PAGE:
by Roopinder Tara, Tenlinks.com
Who or what is Lagoa? And what makes a relative newcomer think they can go up against a reigning champion? CAD Insider readers know of Lagoa for its cloud-based renderer and a user part library/gallery. It was a hit at SolidWorks World, where it was nominated for a Best of Show.
I am invited to see them last week at COFES, where they rented a suite. I expected them to show me a newer version of what I had already seen. I'm expecting a hit; I have no idea they'll be swinging for the fences.
I find Lagoa founder and CEO Thiago Costa and marketing guy Chris Williams finishing an earlier interview. Thiago is talking in English, then switches to French. He is from Brazil -- I think -- and Lagoa may be named for a town in Portugal, but the company was once Canadian. Recently, it has situated itself in Boston. And that's where they find their pot of gold -- as in VC money.
Then it's my turn, and they ask if I had heard their announcement: "We will be releasing a 3D modeling program." I hadn't. There was nothing on the wire, nothing on Twitter. It was being leaked at COFES.
"It's a soft launch," says Chris. Chris is known at COFES, and in previous years he pushed his collaboration product, Vuuch. Now he is handling Lagoa marketing and has talked Thiago into coming to Scottsdale, Arizona. "We're telling a few press people," says Chris.
It's All Happening in Boston
Boston has proved fruitful to Lagoa. The area is a beehive of CAD activity, old and new. PTC, Dassault and Autodesk have offices in nearby Waltham. Talent bred at MIT in Cambridge is grown with VC funding pools nearly which seem as deep as those in Silicon Valley -- at least for design and engineering software. GrabCAD has recently benefited from this largesse ($13.6 million in funding). But the one on which all eyes seem to be riveted is Belmont Technologies, now named Onshape. The name is not as important who is in it: none other than originators of Solidworks, Jon Hirschtick and his gang.
Onshape has raised $34 million. Everyone bets on the horse that won the last race so VC money piling up behind Jon Hirschtick and company should be no surprise. Thiago is betting his horse is faster, younger, and, in contrast to the very secretive gang at Onshape, this horse has jumped the gate.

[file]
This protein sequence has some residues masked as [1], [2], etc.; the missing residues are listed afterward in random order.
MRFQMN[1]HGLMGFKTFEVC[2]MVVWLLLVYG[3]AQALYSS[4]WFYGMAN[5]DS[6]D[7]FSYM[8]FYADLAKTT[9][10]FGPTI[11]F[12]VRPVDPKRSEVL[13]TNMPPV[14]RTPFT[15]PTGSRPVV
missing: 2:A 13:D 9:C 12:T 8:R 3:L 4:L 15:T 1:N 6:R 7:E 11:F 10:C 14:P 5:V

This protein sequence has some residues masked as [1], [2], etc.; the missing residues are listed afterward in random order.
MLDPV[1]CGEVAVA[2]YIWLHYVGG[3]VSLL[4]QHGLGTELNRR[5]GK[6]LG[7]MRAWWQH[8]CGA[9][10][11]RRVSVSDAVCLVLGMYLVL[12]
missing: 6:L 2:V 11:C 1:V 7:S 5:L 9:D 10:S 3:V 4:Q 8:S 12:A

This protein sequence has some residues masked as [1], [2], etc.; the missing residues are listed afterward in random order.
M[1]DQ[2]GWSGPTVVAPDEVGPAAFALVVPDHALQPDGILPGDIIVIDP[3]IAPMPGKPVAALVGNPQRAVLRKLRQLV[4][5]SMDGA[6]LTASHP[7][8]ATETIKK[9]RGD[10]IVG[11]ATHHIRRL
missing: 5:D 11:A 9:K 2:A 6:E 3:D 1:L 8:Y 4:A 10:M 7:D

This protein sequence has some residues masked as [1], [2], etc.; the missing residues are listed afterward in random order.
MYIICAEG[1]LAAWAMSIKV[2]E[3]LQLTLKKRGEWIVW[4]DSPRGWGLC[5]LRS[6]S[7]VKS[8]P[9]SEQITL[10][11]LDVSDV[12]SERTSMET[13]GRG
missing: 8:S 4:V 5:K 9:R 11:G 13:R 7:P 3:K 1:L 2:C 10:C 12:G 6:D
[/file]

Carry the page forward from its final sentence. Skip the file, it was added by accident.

"We are backed by some of the investors of SolidWorks," he says. "And Siemens." Lagoa has raised almost $7 million. They have 30 employees. Now this is getting interesting.
What Does Lagoa Have?
The Lagoa modeler (company name and product name is the same) is cloud-based and will work through a thin client on your browser. It can be used on mobile devices though not on my iPad at the time of this writing. The model resides on the cloud, which Lagoa will provide.
The model can be passed around with a hyperlink. Two users can operate on an assembly regardless of their location. Moving a part around on one screen will update the part on the other screen. "The model is no longer tied to the user's desk," says Thiago.
The price has not been determined. Currently, only Lagoa's rendering products are for sale.
You Really Want to take on SolidWorks?
"What is Solidworks except an interface to Parasolid?" asks Thiago. "We are using Parasolid, too." A brash young challenger could be easily dismissed. Hasn't Solidworks had 20 years to refine its tools? Generated an immense user base? Emerged as the language in which mechanical design is spoken?
Blame the confidence on youth. Thiago, his knit hat pulled over his head, doesn't quite fit in among the, um, shall we say distinguished attendees who take the Congress on the Future of Engineering Software quite seriously. Will they dismiss Thiago, who looks more like a game developer?
Moms on SolidWorks
But according to Thiago, CAD is easy compared to special effects (which he did) and game development. "My mother could use SolidWorks," he says.
He shows Maya on his MacBook on a screen so cluttered with commands it shrinks the Maya work window. Mastering such a software require not just a knowledge of a myriad of commands but writing scripts. "Film guys are making things that no one else has made," says Thiago. A film company had to create the skeletal muscle system to get realistic facial expressions in CG characters.
Supermoms to the contrary, is Lagoa really easy to use for the casual user or non-CAD user, the sort who has no experience with CAD or desire to learn to learn it? He just wants to get a model made so he can 3D print it, for example.
Thiago concedes Lagoa is not easy enough to use just yet, but by the time of release, he promises it will be.
[Reprinted with permission of CAD Insider.]